Little Frank and his carp

Museo Guggenheim Bilbao, 2001

2001. Video grabado con cámaras ocultas. Museo Guggenheim Bilbao

Un video de Andrea Fraser grabado con cámaras ocultas en el Bilbao Guggenheim Museoa, con la banda sónora oficial de los audioguías del museo en voz en off.

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Intrahistorias del proyecto

Little Frank and his carp


Andrea Fraser Works: 1984 to 2003
Catalogue edited by Yilmaz Dziewior and published by Dumont Literatur, 2003

Yilmaz Dziewior and Dumont Literatur

Shot with hidden cameras in the Guggenheim Bilbao, Little Frank and His Carp is based on an unathorized intervention in the museum designed by Frank Gehry (the “Little Frank” of the video´s title). A tourist is seen entering the museum and renting an audio-guide, which is heard as a voice-over on the DVD. She furrows her brow as the guide admits that “modern art is demanding, complicated, bewildering”, then bursts into a smile of relief when she hears that “the museum tries to make you feel at home, so you can relax and absorb what you see more easily.” She becomes pensive when the guide calls her attention to the museum´s “powerfully sensual” curves, whose “direct appeal has nothing to do with age or class or education.” When she´s finally invited to stroke the museum walls, she seems to get carried away. However, even when she pulls up her dress and starts rubbing up against a column, no one moves to intervene. After all, she is only doing what the audio-guide is telling her to do.

Little Frank and His Carp was inspired by the text of the audio-guide as a particulary outrageous example of the way corporatized museums like the Guggenheim are packaging artistic transgression and transcendence, subversion and sensuality. Biological metaphors and sexually suggestive anecdotes are paired with figures of technological wonder and cybernetic prowess in what could be seen as a catalogue of museological seduction in the age of globalization a neoliberalism.

Andrea Fraser Works: 1984 to 2003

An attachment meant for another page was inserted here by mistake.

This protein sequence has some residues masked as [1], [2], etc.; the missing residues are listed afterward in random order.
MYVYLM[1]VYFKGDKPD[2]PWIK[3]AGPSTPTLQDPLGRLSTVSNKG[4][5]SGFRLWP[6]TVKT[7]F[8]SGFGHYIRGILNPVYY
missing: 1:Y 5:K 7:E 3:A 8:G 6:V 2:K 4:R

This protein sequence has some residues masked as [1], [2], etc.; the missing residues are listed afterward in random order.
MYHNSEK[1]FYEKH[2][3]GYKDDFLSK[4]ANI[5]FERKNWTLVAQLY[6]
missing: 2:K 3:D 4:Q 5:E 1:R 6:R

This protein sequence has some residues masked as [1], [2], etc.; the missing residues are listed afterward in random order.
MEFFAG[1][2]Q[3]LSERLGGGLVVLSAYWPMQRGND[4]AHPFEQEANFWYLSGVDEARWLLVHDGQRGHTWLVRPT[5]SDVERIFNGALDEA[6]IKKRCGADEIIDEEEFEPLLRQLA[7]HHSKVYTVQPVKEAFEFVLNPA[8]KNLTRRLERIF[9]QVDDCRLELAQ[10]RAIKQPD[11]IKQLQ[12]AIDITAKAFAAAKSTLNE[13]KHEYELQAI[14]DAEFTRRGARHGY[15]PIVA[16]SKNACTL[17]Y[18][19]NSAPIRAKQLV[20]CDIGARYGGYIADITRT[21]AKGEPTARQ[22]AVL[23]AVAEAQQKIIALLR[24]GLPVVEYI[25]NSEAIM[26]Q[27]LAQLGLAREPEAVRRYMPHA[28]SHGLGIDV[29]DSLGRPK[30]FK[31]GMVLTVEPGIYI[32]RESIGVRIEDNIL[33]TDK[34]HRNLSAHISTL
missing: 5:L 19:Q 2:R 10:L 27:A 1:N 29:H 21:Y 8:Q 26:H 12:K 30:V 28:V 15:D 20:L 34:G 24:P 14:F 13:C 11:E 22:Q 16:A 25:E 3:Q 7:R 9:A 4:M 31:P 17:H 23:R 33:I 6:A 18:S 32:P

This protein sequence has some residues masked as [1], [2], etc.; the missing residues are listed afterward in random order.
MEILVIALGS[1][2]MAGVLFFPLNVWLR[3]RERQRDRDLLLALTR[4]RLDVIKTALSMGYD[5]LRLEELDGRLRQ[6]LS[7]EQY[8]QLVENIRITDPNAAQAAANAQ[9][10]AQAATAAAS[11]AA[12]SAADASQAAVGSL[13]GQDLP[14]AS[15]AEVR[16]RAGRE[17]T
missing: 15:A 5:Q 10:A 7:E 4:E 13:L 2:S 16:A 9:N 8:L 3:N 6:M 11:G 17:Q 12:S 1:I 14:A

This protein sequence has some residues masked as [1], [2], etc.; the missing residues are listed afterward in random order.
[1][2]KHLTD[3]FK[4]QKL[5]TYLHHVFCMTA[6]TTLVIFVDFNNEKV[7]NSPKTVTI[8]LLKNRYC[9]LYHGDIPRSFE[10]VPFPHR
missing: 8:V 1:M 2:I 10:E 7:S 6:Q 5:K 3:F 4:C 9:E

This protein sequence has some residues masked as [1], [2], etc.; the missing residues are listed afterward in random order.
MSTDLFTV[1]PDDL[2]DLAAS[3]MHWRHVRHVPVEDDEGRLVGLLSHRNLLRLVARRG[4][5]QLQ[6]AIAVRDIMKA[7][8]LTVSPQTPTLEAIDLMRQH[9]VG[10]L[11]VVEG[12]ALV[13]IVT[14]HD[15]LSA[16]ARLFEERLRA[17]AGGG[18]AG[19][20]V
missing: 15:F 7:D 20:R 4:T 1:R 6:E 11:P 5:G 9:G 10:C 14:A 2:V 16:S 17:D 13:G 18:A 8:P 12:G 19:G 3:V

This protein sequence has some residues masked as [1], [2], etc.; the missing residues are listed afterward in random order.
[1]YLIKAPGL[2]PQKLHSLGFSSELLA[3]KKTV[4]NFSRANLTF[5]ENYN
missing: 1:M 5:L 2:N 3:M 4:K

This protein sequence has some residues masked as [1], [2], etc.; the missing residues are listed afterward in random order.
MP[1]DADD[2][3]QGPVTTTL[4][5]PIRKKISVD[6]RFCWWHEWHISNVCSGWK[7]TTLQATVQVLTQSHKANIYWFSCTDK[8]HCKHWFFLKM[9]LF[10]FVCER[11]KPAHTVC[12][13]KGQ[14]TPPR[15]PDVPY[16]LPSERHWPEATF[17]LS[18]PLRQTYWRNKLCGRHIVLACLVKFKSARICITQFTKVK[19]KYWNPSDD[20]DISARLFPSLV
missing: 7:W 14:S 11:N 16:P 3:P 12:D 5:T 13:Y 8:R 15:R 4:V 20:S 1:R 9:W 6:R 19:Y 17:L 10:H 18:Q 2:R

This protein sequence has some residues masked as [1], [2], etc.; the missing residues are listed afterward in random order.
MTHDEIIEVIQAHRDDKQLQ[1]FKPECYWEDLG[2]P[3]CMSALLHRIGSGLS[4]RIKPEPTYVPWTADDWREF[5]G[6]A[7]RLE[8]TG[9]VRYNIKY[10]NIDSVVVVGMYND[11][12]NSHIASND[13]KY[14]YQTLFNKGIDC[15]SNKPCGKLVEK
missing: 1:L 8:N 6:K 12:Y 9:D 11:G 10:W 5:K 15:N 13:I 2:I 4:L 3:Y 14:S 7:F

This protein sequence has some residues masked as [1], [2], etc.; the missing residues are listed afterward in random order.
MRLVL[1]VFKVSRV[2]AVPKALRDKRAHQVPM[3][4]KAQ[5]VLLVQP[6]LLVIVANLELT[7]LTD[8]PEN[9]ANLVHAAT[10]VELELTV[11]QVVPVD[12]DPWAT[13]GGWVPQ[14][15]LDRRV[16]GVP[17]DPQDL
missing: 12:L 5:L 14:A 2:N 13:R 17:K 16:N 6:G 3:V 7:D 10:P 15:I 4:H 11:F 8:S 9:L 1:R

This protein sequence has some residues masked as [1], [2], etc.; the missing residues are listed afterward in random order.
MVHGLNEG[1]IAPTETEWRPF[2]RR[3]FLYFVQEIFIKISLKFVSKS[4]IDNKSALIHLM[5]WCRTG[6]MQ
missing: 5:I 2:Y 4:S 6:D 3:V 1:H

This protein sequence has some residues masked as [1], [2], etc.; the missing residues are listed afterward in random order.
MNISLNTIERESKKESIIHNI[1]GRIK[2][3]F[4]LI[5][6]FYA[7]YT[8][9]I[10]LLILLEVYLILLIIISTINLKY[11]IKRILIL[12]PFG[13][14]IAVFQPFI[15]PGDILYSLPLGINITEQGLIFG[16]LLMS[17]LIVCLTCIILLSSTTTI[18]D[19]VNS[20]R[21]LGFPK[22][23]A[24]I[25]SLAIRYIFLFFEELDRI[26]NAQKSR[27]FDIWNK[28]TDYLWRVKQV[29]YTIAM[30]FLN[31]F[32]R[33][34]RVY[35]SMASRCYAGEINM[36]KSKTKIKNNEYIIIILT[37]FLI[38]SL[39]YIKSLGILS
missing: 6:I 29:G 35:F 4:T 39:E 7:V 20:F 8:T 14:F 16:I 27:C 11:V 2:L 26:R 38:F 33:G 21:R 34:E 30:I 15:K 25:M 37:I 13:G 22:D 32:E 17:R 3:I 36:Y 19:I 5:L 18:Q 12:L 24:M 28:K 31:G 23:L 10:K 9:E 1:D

Catalogue edited by Yilmaz Dziewior and published by Dumont Literatur, 2003

Yilmaz Dziewior and Dumont Literatur

…the excessive perfomance of desire on Fraser´s part in little Frank and his carp, a work where an “over-receptive viewer” (in John Miller´s words) inherits the model of the widly-opened subjectivity first drafted in the characters of Fraser´s earlier critical performances, woven together from a congeries of social and institutional sources… In Litlle Frank and his carp, Fraser had herself filmed with hidden cameras as she enters the lobby of Frank Gehry´s architecturally spectacular Guggenheim Bilbao, requests an audio-guide to the museum, and begins explicitly to follow its instructions…Following the instructions, Fraser smiles resplendently…she presses her hand against her chest…she looks puzzled…her smile grows…invited by the guide to touch…Fraser continues to touch the museum wall, eventually rubbing her entire body against it. She pulls up her dress. She shows off her white thong. She rub her ass. A small crowd gathers…Taking the museum´s desire “literally” and taking “herself as its object might continue to be an accurate description of Fraser´s Little Frank… Fraser follows the museum´s injuctions, only to produce effects that they were never intended to allow. She becomes a subject given over ardently to what psychoanalysis would call “transference”, displacing affect from a (psychically) real to a surrogate object, in this case not the analyst but the undulating museum walls.Transference had been the dynamic that Fraser´s early performances had intended to engage and yet to disrupt, and so the reversal of that project needs to be registered here…While the former layering produced a performance of schizophrenic (perhaps elitist) difficulty, the latter seems now to result in one of spectacular (perhaps popular) trangression… In this, Little Frank and his Carp becomes what Fraser calls a “catalogue” of current “museological seduction”.

Artforum, diciembre de 2002

Bob Nickas

Andrea Fraser, Little Frank and His Carp (Friedrich Petzel Gallery, New York) Who would have thought institutional critique would evolve into such smart burlesque? Or that Fraser’s acting would become so sly and self-assured? Little Frank is Gerhy, and the carp is the Guggenheim Bilbao, to which Fraser succumbs by way of an Acoustiguide tour. As a seductive male voice lays bare all of the building’s many charms, Fraser responds in kind, and a slow hump of the wall ensues. The visitors’ reactions in the background? Priceless.

Time Out London, 9-16 de octubre de 2002

Martin Coomer

For this reason, Andrea Fraser’s video sticks out. Shot in Frank Gehry’s Guggenheim, Bilbao, the film pokes fun at the herd mentality of today’s museum visitors and patronising “edutainment” strategies employed by establishments desperate to pack them in. Fraser is aided bay a ridiculous soundtrack. On screen we watch her pick up an audio guide and respond to its treacle-voiced commands to explore the curvy volumes of the Guggenheim foyer. Hitching her dress above her waist, she fondles a limestone wall with alarming impropriety.

The London Times, 25 de septiembre de 2002

John Russell Taylor

Not all the works in the show are so rigorously conceptual. There is am amusing video by Andrea Fraser, Little Frank and his carp, in which she appear as an ecstatic visitor to the Guggenheim Bilbao, who takes the tour guide’s invitation to caress the sensuous curves of the walls all too literall.

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